Review: Redshirts by John Scalzi
Genre: Science Fiction
Publisher: Tor Books
Publish Date: June 5, 2012
Format: Hardcover | 320 pages
Rating: 5 of 5
Although I’m a lifelong science fiction fan, I had not yet read one of John Scalzi’s books. That changed when I won a copy of the recently released Redshirts from goodreads. I put it at the top of the to-read pile and I’m so glad it did. I absolutely loved this book and now I have Scalzi’s large backlist to go through whenever I feel the need for some good scifi.
I can’t summarize the plot much better than the publisher already has:
Ensign Andrew Dahl has just been assigned to the Universal Union Capital Ship “Intrepid,” flagship of the Universal Union since the year 2456. It’s a prestige posting, and Andrew is thrilled all the more to be assigned to the ship’s Xenobiology laboratory. Life couldn’t be better…until Andrew begins to pick up on the fact that (1) every Away Mission involves some kind of lethal confrontation with alien forces, (2) the ship’s captain, its chief science officer, and the handsome Lieutenant Kerensky always survive these confrontations, and (3) at least one low-ranked crew member is, sadly, always killed.
The newest crew members spend a lot of their time avoiding away mission assignments in an attempt to stay alive. But the Intrepid isn’t an ordinary ship and they aren’t living in an ordinary universe.
The premise of the novel is drawn from the original Star Trek television series. The ill-fated Ensign who dies on the away mission is always the one wearing the red uniform shirt. The book is partly a spoof of TV science fiction shows like Star Trek, Stargate and Battlestar Galactica to name a few. Light and fun, it has many humorous moments and more than a few inside jokes that fans of the genre will enjoy.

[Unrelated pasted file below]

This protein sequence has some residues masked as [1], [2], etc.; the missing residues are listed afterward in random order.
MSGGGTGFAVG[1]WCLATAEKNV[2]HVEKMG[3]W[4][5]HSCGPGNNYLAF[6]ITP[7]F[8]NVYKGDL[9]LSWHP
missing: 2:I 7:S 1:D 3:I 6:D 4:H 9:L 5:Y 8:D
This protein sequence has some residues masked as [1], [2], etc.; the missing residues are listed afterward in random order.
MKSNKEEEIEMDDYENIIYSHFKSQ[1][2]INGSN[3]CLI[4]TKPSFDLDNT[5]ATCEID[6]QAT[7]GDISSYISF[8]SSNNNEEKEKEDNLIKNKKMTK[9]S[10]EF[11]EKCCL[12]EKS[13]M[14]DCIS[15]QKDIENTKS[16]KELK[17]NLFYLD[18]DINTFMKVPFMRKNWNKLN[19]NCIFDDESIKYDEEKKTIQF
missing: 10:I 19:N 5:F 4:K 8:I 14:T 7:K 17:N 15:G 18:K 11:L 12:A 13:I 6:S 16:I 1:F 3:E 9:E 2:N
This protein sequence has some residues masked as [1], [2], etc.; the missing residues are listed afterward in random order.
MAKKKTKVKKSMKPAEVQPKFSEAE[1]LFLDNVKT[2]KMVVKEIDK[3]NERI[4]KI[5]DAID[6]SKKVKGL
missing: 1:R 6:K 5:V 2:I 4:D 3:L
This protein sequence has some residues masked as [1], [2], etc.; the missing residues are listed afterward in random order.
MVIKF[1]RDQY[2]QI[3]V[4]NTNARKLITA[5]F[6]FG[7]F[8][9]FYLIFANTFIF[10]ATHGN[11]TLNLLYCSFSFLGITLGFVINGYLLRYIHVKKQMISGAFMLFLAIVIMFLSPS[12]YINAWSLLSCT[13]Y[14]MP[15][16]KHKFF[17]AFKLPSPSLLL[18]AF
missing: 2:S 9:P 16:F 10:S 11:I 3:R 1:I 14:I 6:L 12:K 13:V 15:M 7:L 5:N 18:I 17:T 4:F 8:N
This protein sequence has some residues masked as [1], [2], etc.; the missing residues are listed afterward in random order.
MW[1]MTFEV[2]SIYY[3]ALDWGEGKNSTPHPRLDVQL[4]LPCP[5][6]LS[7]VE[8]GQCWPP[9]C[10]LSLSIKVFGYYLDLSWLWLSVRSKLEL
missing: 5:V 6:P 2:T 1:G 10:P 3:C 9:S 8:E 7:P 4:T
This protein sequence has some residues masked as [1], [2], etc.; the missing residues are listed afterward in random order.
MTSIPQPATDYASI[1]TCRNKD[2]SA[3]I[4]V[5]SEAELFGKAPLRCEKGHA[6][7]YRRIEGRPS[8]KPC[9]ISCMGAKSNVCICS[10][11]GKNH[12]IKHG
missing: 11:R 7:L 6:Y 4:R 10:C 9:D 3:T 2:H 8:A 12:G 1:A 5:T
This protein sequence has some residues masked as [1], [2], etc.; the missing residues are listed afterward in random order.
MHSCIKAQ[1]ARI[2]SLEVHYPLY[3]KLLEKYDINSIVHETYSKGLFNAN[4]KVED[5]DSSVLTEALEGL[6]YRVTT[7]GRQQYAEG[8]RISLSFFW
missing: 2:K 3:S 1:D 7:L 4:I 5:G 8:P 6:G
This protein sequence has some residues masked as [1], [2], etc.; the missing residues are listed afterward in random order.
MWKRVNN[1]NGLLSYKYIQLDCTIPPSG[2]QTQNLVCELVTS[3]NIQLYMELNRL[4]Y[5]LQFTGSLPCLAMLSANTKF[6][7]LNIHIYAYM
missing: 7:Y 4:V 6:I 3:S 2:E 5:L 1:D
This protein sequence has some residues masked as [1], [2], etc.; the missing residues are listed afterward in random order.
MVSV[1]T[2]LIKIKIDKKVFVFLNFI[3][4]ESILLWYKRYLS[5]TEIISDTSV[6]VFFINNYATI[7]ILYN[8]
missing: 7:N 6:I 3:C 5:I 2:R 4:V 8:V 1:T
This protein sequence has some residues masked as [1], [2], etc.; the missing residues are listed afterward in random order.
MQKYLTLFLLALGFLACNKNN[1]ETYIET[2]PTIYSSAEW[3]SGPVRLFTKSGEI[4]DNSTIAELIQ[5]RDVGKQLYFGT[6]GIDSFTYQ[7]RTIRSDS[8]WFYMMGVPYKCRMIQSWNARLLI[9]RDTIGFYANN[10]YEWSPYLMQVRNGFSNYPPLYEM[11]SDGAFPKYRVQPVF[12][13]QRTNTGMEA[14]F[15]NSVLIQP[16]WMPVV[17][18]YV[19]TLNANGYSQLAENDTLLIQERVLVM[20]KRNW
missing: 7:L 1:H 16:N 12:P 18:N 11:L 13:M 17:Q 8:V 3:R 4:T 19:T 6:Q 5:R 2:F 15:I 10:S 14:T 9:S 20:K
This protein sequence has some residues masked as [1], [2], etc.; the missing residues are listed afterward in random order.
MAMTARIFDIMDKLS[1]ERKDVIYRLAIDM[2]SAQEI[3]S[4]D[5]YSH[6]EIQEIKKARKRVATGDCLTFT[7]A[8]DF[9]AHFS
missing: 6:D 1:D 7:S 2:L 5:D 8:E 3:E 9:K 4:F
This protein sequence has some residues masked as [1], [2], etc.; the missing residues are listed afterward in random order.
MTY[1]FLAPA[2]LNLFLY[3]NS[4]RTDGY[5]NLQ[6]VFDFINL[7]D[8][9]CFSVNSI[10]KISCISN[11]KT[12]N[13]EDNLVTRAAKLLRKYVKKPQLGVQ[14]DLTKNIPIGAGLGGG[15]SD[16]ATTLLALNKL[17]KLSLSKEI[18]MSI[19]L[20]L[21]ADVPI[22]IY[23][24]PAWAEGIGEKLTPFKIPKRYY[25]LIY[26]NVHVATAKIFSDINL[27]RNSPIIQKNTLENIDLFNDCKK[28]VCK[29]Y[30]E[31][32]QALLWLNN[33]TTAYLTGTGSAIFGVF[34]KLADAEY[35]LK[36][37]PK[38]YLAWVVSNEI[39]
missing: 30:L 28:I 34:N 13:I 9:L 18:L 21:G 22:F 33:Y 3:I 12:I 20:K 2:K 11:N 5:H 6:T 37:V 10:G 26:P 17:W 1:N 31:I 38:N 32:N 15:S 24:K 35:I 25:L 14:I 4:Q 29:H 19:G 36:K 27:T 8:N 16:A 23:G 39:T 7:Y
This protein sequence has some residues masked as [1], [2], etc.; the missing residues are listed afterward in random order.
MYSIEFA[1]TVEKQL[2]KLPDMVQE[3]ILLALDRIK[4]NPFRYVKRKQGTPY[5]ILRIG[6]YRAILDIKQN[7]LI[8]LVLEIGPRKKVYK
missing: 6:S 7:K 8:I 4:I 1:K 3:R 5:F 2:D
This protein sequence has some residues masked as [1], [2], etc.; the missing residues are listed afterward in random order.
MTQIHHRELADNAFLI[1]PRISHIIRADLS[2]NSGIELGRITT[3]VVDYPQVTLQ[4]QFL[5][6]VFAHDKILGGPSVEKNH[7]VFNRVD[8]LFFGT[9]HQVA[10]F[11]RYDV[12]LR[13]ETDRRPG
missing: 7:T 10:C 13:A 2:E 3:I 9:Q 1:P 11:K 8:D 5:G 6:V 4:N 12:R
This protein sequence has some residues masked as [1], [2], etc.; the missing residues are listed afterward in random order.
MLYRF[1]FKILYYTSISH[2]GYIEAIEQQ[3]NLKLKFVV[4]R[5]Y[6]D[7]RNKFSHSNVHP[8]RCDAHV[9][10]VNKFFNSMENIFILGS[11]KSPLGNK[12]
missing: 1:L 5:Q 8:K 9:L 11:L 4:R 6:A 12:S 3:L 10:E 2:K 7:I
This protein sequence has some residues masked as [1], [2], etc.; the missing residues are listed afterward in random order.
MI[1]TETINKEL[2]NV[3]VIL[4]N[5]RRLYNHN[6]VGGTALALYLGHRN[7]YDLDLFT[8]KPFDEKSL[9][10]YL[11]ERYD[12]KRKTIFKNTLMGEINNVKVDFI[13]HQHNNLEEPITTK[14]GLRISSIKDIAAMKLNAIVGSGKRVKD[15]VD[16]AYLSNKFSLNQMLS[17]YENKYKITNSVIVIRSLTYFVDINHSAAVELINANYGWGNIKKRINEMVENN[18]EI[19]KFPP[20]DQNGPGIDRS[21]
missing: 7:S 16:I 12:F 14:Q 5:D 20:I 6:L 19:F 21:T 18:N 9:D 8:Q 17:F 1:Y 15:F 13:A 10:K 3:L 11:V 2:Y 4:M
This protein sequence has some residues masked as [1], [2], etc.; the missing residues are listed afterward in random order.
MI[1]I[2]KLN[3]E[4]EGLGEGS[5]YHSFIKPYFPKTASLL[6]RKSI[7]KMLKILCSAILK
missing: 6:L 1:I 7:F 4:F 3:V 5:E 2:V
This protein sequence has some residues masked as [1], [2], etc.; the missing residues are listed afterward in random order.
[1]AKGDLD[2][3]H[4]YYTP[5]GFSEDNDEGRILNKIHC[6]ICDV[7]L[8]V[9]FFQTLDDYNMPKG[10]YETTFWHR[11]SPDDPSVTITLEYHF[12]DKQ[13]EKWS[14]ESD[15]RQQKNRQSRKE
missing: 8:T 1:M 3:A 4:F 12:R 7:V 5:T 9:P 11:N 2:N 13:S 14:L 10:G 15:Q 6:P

Clever and meta, it sometimes reminded me of the movie Galaxy Quest, with Tim Allen, where the cast of an old science fiction show are forced to play their roles for real to help an alien civilization. But then the story switches direction a few times as we discover the truth about the Intrepid, the crew and who controls their fate.
Scalzi concludes the story using three codas, or epilogues, each written in a different narrative style: First-person, second-person and third-person. This is a little different and quite creative. And it worked. The codas brought it all together for me.
I’m not going to try to convince anyone that this is a book that transcends genres, because it’s not. It’s definitely science fiction. However, for readers who like science fiction even a little bit, I recommend giving this book a try. It has enough humor and wit that it should be enjoyable to even the casual fan. And audiobook fans, take note: Wil Wheaton is the narrator. Although I haven’t listened to it, it’s hard to believe it could be anything but superb based on what I’ve heard about his narration of Ready Player One. And besides, I really like Wil Wheaton! Especially when he plays himself on The Big Bang Theory. Yes, now I’ve outed myself as a geek.
Anyone in the mood for something a little different, give this a try. And scifi fans, you will love it.
Source: Review copy
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